Section 10
Chapter 9,074

N-methyl-D-aspartate induces regular firing patterns in the cat lateral habenula in vivo

Meier, C.L.; Herrling, P.L.

Neuroscience 52(4): 951-959


ISSN/ISBN: 0306-4522
PMID: 7680802
DOI: 10.1016/0306-4522(93)90542-n
Accession: 009073178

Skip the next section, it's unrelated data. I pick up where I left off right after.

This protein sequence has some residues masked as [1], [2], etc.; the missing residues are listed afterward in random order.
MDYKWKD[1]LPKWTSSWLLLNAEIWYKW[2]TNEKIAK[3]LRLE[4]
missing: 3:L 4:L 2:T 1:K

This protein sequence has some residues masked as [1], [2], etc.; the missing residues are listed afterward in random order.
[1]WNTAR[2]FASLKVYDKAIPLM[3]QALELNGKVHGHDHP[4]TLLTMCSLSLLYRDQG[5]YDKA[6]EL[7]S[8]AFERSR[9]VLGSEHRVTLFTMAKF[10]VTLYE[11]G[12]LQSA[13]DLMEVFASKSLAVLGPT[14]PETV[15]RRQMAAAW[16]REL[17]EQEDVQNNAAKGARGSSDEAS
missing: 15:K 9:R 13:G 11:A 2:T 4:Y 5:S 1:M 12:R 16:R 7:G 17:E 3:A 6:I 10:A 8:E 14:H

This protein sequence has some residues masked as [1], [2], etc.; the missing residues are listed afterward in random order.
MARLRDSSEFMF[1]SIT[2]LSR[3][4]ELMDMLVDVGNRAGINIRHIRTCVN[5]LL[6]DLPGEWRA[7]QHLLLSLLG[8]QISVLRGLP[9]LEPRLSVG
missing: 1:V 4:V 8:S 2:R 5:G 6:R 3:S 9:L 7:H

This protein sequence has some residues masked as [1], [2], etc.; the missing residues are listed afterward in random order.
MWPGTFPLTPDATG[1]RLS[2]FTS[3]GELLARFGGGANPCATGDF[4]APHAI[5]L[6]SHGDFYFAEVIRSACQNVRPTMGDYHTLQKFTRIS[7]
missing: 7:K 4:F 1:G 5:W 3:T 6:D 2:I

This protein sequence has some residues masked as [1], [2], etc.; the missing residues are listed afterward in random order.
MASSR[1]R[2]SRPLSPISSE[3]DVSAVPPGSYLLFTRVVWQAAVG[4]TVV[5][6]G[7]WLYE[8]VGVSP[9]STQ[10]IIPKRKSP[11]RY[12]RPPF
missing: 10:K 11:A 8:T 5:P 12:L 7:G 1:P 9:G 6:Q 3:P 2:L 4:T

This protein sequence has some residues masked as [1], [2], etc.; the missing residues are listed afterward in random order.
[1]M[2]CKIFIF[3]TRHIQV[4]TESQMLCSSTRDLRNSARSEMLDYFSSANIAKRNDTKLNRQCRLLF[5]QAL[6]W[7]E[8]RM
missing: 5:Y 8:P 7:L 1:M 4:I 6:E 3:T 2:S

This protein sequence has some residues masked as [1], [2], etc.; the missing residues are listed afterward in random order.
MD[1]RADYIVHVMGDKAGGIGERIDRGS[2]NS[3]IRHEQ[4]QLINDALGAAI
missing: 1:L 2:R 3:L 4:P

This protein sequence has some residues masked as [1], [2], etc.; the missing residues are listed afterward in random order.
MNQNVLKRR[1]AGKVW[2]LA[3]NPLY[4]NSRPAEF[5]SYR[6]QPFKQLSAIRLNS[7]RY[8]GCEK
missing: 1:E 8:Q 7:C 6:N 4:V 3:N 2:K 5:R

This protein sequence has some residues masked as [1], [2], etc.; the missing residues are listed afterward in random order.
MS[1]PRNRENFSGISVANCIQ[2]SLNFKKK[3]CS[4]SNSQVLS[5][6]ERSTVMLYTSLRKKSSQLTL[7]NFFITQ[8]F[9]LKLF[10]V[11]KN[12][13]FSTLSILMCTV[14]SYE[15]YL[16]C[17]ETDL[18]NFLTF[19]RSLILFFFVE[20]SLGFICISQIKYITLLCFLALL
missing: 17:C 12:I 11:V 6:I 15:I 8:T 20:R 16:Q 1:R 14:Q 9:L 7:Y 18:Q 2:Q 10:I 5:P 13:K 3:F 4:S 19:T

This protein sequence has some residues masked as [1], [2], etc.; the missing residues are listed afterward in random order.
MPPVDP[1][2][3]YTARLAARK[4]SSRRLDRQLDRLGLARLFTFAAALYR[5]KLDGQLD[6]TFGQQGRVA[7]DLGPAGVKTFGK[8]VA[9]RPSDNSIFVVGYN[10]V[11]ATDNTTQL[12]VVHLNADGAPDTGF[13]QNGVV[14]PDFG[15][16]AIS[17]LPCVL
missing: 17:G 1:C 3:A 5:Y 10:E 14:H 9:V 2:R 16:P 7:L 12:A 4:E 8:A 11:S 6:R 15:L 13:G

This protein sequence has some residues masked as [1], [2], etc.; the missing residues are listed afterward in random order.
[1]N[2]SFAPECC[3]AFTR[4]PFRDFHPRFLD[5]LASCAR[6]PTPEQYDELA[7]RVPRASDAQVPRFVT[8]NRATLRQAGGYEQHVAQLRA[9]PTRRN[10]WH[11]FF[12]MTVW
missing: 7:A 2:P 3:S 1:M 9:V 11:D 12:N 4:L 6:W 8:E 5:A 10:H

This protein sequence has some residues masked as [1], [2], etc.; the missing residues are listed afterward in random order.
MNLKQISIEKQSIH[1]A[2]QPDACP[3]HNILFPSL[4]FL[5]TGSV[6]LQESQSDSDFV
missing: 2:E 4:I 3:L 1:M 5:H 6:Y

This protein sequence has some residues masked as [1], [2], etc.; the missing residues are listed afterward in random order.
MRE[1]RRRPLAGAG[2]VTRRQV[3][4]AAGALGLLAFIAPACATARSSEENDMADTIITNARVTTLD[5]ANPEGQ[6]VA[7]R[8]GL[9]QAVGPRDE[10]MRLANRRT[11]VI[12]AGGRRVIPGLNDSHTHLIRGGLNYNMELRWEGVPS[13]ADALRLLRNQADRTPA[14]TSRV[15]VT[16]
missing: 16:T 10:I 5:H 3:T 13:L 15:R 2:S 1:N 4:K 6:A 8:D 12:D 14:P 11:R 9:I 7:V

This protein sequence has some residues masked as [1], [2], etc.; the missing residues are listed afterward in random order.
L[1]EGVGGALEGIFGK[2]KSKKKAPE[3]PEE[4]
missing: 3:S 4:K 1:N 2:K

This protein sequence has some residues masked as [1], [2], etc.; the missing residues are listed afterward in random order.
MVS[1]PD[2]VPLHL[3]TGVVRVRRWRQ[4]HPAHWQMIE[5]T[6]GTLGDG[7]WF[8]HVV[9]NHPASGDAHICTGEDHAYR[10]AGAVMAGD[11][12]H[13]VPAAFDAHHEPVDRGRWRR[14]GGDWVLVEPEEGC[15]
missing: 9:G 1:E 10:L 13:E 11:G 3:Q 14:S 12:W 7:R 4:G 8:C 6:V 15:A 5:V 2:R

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The present study was undertaken to elucidate the action of excitatory amino acids in the dorsal diencephalic pathway. Single neurons in the lateral habenula of halothane-anesthetized cats were recorded extracellularly, and excitatory amino acid receptor agonists and antagonists were applied by iontophoresis. Most neurons in the lateral habenula were spontaneously active. This spontaneous firing could be inhibited by kynurenic acid, a broad spectrum antagonist of excitatory amino acid receptors, but not by the selective N-methyl-D-aspartate receptor antagonist 2-amino-7-phosphono-heptanoic acid. Iontophoretic application of alpha-amino-3-hydroxy-5-methyl-5-isoxazolepropionate, quisqualate and kainate mostly elicited a non-burst, regular firing pattern which was sensitive to kynurenic acid. Surprisingly, 116 (96%) out of 121 neurons in the lateral habenula responded to iontophoretic application of N-methyl-D-aspartate with a regular non-burst firing pattern, in contrast to previously published observations from other brain regions where N-methyl-D-aspartate predominantly elicited phasic firing patterns. When cells were recorded with electrode assemblies where one iontophoretic barrel contained MgCl-2 or MgSO-4, only 10 (43%) out of 23 cells responded with regular firing upon application of N-methyl-D-aspartate, while 13 (57%) now displayed a phasic firing pattern. In these cells iontophoretically applied alpha-amino-3-hydroxy-5-methyl-5-isoxazolepropionate or quisqualate still evoked only regular firing. In a few cases, an initially regular N-methyl-D-aspartate-induced firing pattern could be changed to a phasic pattern following active ejection of Mg-2+ ions. The ability of lateral habenula neurons to switch from tonic to phasic firing patterns could increase the efficacy of neurotransmission through the dorsal diencephalic pathway.

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